Wednesday, August 31, 2011
Map Visualization Fail Series: #1 Using Hash Lines Confuses the Story
This map recently came across in a tweet and tells the story of the 12 month Housing Price Index change by state. I had a difficult time wrapping my brain around it. Although this map tells a story it was difficult to read and I found it a great example of what not to do when creating visualizations for a consumer audience.
This map does have some good points to it, the first being that it is telling a story and without a story the map is useless. The second point is the use of minimal data breaks. It is difficult for the brain to consume much more than five so keeping it to five or less is a good rule of thumb. The third point is a easy to understand legend which also makes the map more usable. The problem I have is with the use of hash line fills and the choice of color to differentiate the breaks. These combinations made me rely on the legend over and over again to determine what I was looking at. This back and forth added noise to the story and added an unneeded challenge to pull out the information.
How could this map have been better? To start use colors that make since; green = good red = bad or blue = cool and red = hot. Everyone understands these colors and the brain can quickly determine what state a feature is in just by these two colors. Next use intensity of color to show the depth of bad or good. Use dark green for the values that are showing the best and graduate to a lighter green as the data goes neutral. It really is that simple. Do away with hash lines, they are confusing and make the reader jump to the legend to remind the brain what it is looking at. While some of your readers will tolerate this most will not and the message will be lost.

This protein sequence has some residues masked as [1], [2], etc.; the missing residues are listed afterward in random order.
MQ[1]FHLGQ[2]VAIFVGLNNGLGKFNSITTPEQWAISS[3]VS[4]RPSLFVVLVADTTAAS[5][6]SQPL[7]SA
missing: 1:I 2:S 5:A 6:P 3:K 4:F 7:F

Keeping the map simple without a lot of distraction will allow the story to jump out at the reader and get your message across.
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Map Visualization Fail Series: #1 Using Hash Lines Confuses the Story! A Post By - @SkipCody http://bit.ly/ncIkqP #GIS #MAP